Using philosophy in your sessions
Philosophy sounds scary but in reality it is just asking and answering questions about ourselves and the world around us.
Questioning is a key part of learning and philosophy says we should question everything.
Why not include some of these questions and discussions in your sessions. They can help foster understanding and encourage your young people to ask the big questions and explore the world with a more open mind.
Here are some top tips for including philosophical questioning in your sessions.
Preparing ahead of a session takes the stress out of having to think on the spot during the discussion. The aim is not to anticipate every answer or discussion point that might come up — indeed, it’s great if the young people surprise you with their answers! — but have a bit of a think about what the most likely answers will be, and a few pre-prepared ideas to facilitate the discussion if it gets a bit stuck.
Make a short list of follow-up questions you could ask to promote discussion. Try and think of some examples that might help the young people think about the issue. You may have seen something that already touches upon the subject, perhaps from TV, movies or social media.
Talking rule: only the person holding the talking stick (or ball) can speak
Listening rule: everyone is listening to the person holding the stick
Hands out rule: if you have something to say, then hold your arm(s) out with the palm up
Respect rule: listen to and think about what others are saying
If you are using a talking stick (or ball), make sure it keeps moving and everyone gets time to speak. Those who are quieter may just need a little prompt to get talking.
You could also give some thinking time before anyone gets to answer the question.
Emphasise that the most important and most difficult skill in discussions is not talking but listening.
We often interrupt if we are worried we will forget what we want to say. You could give out sticky notes (or scrap paper) so people can write down what they want to say.
Mix group discussion with talking in pairs and physical movement. You could try voting with your feet (eg. moving to one end of your meeting place if you agree, and the other if you disagree), or moving to talk to a different partner.
When discussing BIG philosophy questions there is often no right (or wrong) answer. You might find it helpful to tell them you don’t know the answer either. Don’t be afraid to explore answers that at first seem silly, but encourage the young people to think fully and carefully about the answers they give.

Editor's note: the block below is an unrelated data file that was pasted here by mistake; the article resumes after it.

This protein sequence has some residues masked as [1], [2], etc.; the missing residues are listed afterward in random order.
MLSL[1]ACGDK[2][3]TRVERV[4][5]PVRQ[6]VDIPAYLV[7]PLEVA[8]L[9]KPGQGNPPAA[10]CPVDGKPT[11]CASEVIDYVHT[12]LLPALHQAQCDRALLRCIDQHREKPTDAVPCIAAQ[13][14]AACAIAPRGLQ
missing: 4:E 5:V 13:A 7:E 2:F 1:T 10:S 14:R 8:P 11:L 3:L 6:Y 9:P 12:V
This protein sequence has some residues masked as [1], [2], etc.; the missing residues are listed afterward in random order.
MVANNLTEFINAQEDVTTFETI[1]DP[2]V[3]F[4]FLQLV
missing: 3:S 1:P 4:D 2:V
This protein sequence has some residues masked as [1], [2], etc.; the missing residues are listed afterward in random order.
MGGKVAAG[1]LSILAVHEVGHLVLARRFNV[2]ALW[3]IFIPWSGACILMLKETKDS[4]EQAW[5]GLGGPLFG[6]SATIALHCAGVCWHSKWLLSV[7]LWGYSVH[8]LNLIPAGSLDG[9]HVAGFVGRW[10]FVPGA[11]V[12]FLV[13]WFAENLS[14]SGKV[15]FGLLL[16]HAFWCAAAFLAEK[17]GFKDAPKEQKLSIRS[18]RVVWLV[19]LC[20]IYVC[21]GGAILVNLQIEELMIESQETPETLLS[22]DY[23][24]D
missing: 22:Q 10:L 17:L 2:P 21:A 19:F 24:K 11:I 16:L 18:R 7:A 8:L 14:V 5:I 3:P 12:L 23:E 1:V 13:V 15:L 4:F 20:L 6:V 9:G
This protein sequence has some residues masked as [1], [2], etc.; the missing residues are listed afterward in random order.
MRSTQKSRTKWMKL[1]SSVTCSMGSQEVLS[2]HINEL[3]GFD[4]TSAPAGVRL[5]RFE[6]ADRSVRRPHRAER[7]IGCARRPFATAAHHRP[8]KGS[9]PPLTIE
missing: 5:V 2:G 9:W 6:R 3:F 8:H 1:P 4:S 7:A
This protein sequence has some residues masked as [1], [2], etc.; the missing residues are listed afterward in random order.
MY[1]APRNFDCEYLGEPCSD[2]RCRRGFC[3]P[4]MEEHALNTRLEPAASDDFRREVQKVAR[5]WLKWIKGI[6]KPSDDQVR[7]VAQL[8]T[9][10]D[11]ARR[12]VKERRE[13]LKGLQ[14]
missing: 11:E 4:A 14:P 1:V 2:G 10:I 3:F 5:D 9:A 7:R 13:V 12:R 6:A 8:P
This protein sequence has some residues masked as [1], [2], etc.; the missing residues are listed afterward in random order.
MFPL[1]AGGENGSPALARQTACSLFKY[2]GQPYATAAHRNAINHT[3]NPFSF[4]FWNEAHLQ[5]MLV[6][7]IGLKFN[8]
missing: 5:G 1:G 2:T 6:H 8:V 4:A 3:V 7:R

Philosophy starts with the question ‘Why?’ – not what people think and do, but with why they think and do it. We are all very good at saying what we think but we often find it hard to give our reasons.
If a young person says what they think, ask ‘can you say why?’ or ‘why do you think that?’ There is no right or wrong answer to any of these questions. The idea is to practise asking ‘Why?’ and to experiment with different kinds of answers
It is important that young people feel free to express and explore their own opinions without worrying if an adult agrees or disagrees with them. Try not to say what you think about any of the questions you are asking or the answers they are giving– you are there as a guide.
When you repeat something that a young person has said, always double check with them if that is what they meant. You can say ‘correct me if I am wrong’ or ‘is this what you meant?’ Ensure their opinion is heard.
If you need to bring in an opinion that isn’t coming from a young person, then pretend it comes from someone anonymous, that you have spoken to. You can say ‘when I had this discussion at the Scout camp, someone said ….’ or ‘when I was talking to my friend, they thought ….’
Encourage the young people to use their imagination, to tell stories and to have curious and puzzling thoughts. Inject humour and link to current events where you can.
Demonstrate that all opinions are valued equally and that it's a safe space in which to have a conversation.
Try using activities and games to get the children moving about and break things up.
Would Scouts still be Scouts if they stopped going camping?
The Royal Institute of Philosophy
Find out more about our partnership with The Royal Institute of Philosophy on our supporters page.The Royal Institute of Philosophy
You could try some of these BIG questions in your sessions.Find the questions
Try some philosophical activities with your section.Find philosophical activities